If you haven’t noticed, ‘dude food’ is all the rage at the moment. I’m talking burgers, ribs, pizzas, burritos, buffalo wings, churasco – basically anything meaty and manly at the same time. Sorry quiche, you’re definitely not a ‘dude food’.
I can’t think of a better cuisine to celebrate Father’s Day this weekend and why not attempt your own dude food feast instead of going out?
I say this for two reasons – it’s bloody expensive to take the whole family out for something you can easily make at home and I’m certain you can make it better yourself.
Recently a few new ‘fancy’ burger joints have opened up near me and I’ve kind of been on a bit of a personal mission to sample them all and I’ve been terribly disappointed. I just don’t understand why you’d open up a restaurant where pretty much all you make is burgers, yet you just can’t get it right. I’ve had overcooked, poorly flavoured burgers at $14-$16 a pop. Also if you’re going to charge $8 for a portion of chips they’d better be amazing, crisp, made in-house and generously portioned (I’ll give you a hint, the ones I’ve encountered pretty much do not meet any of these criteria).
For me the perfect burger is simple: good meat that is well seasoned cooked crisp on the outside but juicy in the middle, a bit of cheese, some lettuce, tomato, raw onion and a damn good sauce. You can’t go past ketchup and mustard for that classic combo, but something that I’m really into is aioli. If you’re going to commit to using a store bought condiment, I think it should be of the highest quality and packed with flavour.
I was recently sent a couple of jars of Paul Newman’s Own Whole Egg Aioli to try as they’ve brought out two new flavours and I thought the smoked paprika flavour would be just what these burgers needed. It’s got a good garlic flavour but it’s smoky and lemony at the same time. The other jar I was sent to try was the Basil and Cracked pepper and to me they are the perfect partner for thrice cooked chips with parmesan as it’s quite herby and fresh (pay attention, I’ve got a fantastic giveaway at the end of the post!)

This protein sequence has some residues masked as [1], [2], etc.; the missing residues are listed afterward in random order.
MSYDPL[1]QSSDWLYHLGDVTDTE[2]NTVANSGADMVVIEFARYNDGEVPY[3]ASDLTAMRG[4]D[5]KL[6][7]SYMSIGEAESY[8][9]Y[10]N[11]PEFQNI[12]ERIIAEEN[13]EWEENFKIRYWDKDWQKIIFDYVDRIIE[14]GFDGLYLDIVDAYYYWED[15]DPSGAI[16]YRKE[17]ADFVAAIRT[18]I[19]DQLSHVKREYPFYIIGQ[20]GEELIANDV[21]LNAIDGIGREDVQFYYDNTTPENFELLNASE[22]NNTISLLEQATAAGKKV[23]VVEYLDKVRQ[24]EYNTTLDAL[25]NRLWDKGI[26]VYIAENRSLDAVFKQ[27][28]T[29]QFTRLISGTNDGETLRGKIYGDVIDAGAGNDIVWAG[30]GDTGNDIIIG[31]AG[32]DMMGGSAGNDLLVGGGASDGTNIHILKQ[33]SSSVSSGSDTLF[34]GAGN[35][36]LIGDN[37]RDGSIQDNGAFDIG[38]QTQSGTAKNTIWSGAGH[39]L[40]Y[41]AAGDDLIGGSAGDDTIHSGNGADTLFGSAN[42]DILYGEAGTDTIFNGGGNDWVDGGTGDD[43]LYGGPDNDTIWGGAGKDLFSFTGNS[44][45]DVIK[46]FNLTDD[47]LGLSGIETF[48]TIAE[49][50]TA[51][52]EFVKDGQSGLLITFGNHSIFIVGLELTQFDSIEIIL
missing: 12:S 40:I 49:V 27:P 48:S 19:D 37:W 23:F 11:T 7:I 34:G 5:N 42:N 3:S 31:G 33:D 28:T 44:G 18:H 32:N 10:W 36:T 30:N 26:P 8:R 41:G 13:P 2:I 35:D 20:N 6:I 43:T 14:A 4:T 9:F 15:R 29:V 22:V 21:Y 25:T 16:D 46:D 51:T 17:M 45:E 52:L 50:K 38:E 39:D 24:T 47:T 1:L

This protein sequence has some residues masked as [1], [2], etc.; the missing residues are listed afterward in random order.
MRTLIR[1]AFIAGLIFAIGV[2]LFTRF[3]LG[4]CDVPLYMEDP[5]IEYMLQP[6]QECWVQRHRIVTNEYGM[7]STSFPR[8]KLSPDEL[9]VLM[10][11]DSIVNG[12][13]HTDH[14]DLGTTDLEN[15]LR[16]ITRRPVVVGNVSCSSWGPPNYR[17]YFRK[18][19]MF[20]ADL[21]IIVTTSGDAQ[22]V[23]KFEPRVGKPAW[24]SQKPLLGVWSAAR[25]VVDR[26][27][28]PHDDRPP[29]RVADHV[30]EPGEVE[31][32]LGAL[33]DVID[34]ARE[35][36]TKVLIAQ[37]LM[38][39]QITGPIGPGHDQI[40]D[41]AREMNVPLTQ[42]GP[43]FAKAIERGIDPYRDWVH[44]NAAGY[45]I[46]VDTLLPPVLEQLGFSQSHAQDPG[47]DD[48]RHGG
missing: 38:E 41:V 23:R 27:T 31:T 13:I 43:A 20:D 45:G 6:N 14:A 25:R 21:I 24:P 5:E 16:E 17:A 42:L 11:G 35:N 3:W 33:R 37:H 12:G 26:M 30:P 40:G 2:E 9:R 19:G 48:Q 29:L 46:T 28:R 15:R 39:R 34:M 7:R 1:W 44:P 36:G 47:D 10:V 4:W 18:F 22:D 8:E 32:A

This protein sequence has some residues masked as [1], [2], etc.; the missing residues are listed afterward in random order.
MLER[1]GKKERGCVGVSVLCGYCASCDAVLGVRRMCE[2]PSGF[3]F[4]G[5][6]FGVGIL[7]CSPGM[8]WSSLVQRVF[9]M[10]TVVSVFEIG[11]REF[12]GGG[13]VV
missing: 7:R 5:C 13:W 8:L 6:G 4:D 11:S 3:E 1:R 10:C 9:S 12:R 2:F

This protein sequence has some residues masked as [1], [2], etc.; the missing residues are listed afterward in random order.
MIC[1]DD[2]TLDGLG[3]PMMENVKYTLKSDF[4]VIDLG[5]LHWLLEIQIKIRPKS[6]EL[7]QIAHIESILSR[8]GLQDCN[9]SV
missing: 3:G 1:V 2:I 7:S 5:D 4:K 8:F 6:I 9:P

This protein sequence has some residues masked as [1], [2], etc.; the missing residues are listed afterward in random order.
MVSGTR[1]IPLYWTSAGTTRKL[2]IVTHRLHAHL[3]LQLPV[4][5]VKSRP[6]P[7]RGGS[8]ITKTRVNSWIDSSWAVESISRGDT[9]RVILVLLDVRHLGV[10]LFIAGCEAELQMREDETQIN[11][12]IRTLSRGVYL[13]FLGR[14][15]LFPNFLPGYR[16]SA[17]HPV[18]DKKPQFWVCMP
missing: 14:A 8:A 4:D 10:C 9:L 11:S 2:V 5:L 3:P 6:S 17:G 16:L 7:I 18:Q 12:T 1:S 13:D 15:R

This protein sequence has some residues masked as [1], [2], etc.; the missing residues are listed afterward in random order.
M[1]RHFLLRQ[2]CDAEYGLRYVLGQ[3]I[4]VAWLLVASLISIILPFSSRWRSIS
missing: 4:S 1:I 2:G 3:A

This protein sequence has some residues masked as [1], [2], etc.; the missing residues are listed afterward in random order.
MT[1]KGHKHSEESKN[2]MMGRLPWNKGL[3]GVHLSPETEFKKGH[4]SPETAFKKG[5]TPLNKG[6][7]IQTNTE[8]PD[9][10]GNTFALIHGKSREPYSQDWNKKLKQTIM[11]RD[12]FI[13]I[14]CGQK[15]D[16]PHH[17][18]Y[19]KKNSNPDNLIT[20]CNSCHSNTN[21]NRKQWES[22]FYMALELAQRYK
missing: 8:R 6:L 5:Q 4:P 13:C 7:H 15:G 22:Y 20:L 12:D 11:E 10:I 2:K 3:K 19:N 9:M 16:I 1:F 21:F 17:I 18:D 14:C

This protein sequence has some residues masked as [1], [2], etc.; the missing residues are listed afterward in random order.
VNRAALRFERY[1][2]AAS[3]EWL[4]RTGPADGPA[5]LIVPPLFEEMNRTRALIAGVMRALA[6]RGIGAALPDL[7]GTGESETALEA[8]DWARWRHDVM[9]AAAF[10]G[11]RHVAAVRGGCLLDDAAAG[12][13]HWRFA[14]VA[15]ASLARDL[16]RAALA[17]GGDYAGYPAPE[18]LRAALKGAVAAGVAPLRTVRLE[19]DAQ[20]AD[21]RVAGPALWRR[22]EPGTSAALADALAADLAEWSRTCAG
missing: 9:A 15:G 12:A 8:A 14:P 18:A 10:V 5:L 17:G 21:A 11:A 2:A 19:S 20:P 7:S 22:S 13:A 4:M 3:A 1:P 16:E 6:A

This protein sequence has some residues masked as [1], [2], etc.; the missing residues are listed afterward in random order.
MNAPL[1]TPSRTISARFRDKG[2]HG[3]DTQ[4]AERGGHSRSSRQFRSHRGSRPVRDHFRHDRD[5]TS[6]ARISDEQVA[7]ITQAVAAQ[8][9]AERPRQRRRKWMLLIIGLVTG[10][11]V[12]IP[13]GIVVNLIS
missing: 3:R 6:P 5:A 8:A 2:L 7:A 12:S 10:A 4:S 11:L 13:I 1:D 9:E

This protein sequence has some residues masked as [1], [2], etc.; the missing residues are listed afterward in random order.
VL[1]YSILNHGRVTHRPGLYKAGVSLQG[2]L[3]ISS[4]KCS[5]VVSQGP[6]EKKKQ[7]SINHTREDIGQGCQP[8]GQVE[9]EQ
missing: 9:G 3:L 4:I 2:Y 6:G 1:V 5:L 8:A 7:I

Take a dip – YES PLEASE!
As for the meat itself, one of the places I tried recently committed burger blasphemy, one of my pet peeves, mixing in flavourings into the patty. I’m telling you now, if you’ve been putting ANYTHING into your meat patty, including salt and pepper, you’ve been doing it wrong. Stop doing this immediately! A burger patty with stuff in it is not a burger patty, it’s a rissole. We’re not making rissoles, we’re making burgers. You should treat the burger patty exactly as you would treat a steak. You should shape the patty and set aside until you need them. Then only just before the meat is about to hit the pan or grill you should season it with lots of salt and pepper.
This is not about me being a pedant, there is actual science behind this. If you put anything into the mince it will drastically alter its texture, making it grainy and bouncy, definitely not juicy which is what we all want.